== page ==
At AXPONA 2017 Clearaudio Introduces New Charisma Moving Magnet Cartridge

At AXPONA 2017 Clearaudio introduced the Charisma, a new $2000 moving magnet cartridge.

A Clearaudio spokesperson described the new cartridge as "the Goldfinger of moving magnet cartridges." Is this the most expensive moving magnet cartridge ever? Could be. We will get one to review as soon as possible.

COMMENTS
Ortofan's picture

... the Charisma and the Goldring 1042.
The Goldring is also a MM cartridge and is also equipped with a Gyger-S type stylus, but it costs only about one-third the price of the Clearaudio.

Rudy's picture

For anyone who attended--were they running this new Clearaudio cart in the Needle Doctor room? I thought he mentioned a Clearaudio MM cart costing $2k on one arm (I couldn't quite hear him in the noisy room, but in my mind, "$2k" and "moving magnet" did not compute), but I know he had a Hana moving coil on the other arm. And to be honest, I thought the Hana SL was more musical, where the other seemed more etched, and brighter. At $650 (special show price), the Hana SL is a relative bargain. It may be on my short list if my Dynavector bites the dust.

Toptip's picture

In my 40 years of interest in hifi, I am yet to hear a good explanation for why (in general) MC cartridges sound clearer than MM/MI. I remember listening to my first MC (a Denon 103R, with an elliptical diamond) playing Pink Floyd's The Wall. I could not believe it was the same track. A certain fuzziness, distortion had been lifted from the midrange and mid-highs.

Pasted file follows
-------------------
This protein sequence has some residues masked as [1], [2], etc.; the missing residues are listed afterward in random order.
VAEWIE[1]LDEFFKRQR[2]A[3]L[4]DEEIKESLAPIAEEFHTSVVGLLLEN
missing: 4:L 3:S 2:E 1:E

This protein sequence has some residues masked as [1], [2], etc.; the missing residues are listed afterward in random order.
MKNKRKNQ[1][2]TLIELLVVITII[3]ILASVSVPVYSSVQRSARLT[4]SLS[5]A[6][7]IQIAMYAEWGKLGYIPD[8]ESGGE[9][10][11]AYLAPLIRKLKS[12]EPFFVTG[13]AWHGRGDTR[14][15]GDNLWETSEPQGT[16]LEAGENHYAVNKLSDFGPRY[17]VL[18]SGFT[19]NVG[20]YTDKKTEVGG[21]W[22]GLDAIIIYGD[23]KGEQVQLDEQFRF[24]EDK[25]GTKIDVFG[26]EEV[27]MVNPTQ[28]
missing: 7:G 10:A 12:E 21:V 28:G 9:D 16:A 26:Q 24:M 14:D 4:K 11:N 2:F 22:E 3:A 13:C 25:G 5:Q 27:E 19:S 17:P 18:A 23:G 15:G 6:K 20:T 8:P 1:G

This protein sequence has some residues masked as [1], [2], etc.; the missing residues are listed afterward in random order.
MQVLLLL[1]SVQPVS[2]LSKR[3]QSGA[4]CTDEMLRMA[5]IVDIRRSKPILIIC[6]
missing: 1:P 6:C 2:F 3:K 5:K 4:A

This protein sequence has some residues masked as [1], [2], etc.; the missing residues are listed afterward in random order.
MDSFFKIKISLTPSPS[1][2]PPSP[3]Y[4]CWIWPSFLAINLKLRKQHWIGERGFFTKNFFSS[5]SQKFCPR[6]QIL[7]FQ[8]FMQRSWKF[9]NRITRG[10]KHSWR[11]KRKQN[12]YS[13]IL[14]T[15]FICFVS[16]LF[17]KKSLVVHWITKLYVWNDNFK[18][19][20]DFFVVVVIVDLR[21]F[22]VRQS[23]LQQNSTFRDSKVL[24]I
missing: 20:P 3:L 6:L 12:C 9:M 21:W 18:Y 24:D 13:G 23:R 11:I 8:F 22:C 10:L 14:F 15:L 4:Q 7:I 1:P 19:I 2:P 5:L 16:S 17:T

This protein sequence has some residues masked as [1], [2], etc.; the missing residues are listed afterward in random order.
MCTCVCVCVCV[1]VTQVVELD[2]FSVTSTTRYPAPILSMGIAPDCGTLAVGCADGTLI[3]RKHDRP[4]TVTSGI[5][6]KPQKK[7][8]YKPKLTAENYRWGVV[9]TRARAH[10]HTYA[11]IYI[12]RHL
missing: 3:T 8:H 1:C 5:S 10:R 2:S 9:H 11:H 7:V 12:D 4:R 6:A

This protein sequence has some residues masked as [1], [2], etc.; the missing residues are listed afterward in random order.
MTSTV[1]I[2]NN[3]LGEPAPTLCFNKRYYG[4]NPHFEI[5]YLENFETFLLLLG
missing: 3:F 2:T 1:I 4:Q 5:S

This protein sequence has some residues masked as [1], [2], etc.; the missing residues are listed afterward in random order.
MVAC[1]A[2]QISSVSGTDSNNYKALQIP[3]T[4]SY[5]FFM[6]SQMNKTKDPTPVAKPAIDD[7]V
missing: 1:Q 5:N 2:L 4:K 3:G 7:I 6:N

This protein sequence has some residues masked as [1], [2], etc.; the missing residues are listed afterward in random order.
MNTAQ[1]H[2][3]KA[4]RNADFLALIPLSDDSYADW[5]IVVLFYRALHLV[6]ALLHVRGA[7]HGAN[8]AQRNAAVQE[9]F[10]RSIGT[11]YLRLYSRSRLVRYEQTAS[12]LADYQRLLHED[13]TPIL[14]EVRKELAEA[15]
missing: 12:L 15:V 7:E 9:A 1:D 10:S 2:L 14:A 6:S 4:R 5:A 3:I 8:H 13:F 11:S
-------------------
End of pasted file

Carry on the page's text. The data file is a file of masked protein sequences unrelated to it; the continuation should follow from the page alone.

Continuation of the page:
I have since wondered why. After all it is the same science, with parts changing places, a coil moving in a magnetic field vs a magnet in a coil.

Now I wonder if it might simply be the low number of coil turns in MCs, thus low inductance, and, a lack of ferrite core. High inductance and cores create all kinds of spurious currents leading, perhaps, to undesirable harmonics. In fact to my ears high output MCs do not sound quite as clear as low outputs, I suspect they have higher turns and inductance.

I wonder, did anyone ever build a low output MM? One with as low a turns count as an MC and perhaps no core -- just a moving magnet in a simple coil? How would that sound?

Rudy's picture

Grado has a couple of lower-output moving iron cartridges but I have not yet heard them. If I recall, Mikey is fond of the wood-body Grado (although I can't recall which one).

Ortofan's picture

... a couple of lower output, lower impedance versions of their MM cartridges around 1980.
Perhaps MF had an opportunity to try them?

Lazer's picture

That was the clearaudio for 2k the needle doctor was running. The Hana SL is great for the money imo. It's also on my short list of future purchases.

Trace's picture

I have the Hana SL and another pricier m/c . The Hana is an amazement. Very musical and defined. A true bargain.

es347's picture

..looks like I must toss my Maestro Ebony MKII in the trash

readargos's picture

I believe the pictured setup was in one of the Quintessence rooms on the 12th Floor, using a linear tracking tonearm (which you can see in the photos. Simaudio electronics and Dynaudio speakers. I was there.

See, also, JVS's coverage:
http://www.stereophile.com/content/axpona-ups-and-downs-jasons-day-3

maodzedun's picture

If this improves the sound quality, places to eat near me then very good news, in other cases no more than a marketing move